Chris Raines

I tell stories with video. I love creating things and I love my job. You can visit my production company at

This site is a combination of professional portfolio items/posts and snippets from daily life.                     

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  • Mar 12, 14

    This post is part of a series of posts on how to get the most out YouTube as a hosting/sharing platform. Note: Youtube may not be the best place to host your content. For more information on which hosting provider to use, read this post.

    Whenever someone asks me that question, my immediate instinct is to give them a high-five. Why? Because so few people actually ask it. And it’s probably the most important question you can ask regarding YouTube marketing. YouTube might be free but there’s a vast sea of content hosted there. If you’re not strategic about what kind of video you post you’ll run the risk of getting lost in that sea. 

    So, what kind of video should you produce for YouTube?

    I think a good place to start is by asking a different question. What do YouTube viewers want? Once we answer that question, it simply becomes a matter of giving them what they want. So what do YouTube viewers want? The following is what I feel is a catch-all exhaustive list of why people visit YouTube.

    1) To be entertained

    2) To learn something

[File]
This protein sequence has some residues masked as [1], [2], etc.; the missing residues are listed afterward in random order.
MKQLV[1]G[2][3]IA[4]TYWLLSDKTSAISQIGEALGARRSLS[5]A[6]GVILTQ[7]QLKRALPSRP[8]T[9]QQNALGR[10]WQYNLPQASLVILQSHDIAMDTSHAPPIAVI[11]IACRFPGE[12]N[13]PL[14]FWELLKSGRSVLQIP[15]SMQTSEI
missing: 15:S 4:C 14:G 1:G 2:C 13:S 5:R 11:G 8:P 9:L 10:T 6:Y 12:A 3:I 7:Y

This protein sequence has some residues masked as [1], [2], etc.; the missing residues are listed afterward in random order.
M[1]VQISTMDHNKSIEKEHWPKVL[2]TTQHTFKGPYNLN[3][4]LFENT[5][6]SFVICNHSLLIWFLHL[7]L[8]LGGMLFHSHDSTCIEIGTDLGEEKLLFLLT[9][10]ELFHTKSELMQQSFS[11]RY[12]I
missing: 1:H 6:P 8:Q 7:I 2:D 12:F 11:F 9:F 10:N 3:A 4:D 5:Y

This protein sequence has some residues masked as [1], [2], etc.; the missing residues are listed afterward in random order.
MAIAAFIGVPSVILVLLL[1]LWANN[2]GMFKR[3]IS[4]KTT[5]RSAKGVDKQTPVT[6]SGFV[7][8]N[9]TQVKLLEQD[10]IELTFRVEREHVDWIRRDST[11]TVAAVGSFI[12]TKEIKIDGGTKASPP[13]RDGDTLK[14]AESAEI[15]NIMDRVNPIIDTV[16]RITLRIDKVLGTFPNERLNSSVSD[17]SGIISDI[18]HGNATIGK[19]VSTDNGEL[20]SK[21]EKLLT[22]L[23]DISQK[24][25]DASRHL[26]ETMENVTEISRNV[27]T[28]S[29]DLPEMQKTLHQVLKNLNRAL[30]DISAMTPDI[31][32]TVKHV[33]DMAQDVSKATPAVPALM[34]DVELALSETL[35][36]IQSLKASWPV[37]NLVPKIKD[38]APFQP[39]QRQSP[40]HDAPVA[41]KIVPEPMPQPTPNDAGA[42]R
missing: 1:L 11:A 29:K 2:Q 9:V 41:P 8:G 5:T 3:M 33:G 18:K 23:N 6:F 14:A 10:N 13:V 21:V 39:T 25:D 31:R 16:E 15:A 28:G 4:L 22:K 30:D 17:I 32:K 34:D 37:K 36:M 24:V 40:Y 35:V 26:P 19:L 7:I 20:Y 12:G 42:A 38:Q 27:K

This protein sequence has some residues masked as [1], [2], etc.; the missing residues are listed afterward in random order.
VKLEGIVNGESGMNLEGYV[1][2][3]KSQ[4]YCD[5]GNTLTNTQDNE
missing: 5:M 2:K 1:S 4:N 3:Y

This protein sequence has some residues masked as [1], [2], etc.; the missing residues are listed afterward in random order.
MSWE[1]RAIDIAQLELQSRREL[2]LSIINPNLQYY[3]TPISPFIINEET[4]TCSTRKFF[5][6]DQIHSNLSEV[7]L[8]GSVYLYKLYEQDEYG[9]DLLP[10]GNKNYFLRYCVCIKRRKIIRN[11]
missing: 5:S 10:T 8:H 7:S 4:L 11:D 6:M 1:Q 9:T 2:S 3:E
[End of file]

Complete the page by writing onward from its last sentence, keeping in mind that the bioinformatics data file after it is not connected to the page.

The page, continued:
That’s pretty much it.  

    I know it sounds simple, but think about the last time you went to YouTube. You probably went to watch a funny SNL bit or to watch a music video or some other kind of entertainment. Otherwise, you’re hitting up YouTube to help you solve a problem, to learn.  Last year, I had the daunting task of changing my car’s radiator. After several attempts at reading text-based tutorials online I turned to YouTube for answers. Sure enough, some guy from Texas had filmed a tutorial on how to change a radiator for my exact same car model. Step-by-step. It was like he made that video exclusively for me.

    We go to YouTube to be entertained or to learn.

    This simple premise should guide your YouTube strategy. Because one thing is for sure, YouTubers are NOT chomping at the bit to watch your new “Marketing Video” They don’t care. They want Beyonce. The best way to compete for eyeballs on YouTube is to give people what they want.

    Here are some brands doing entertainment right:

    Example 1: Virgin Airlines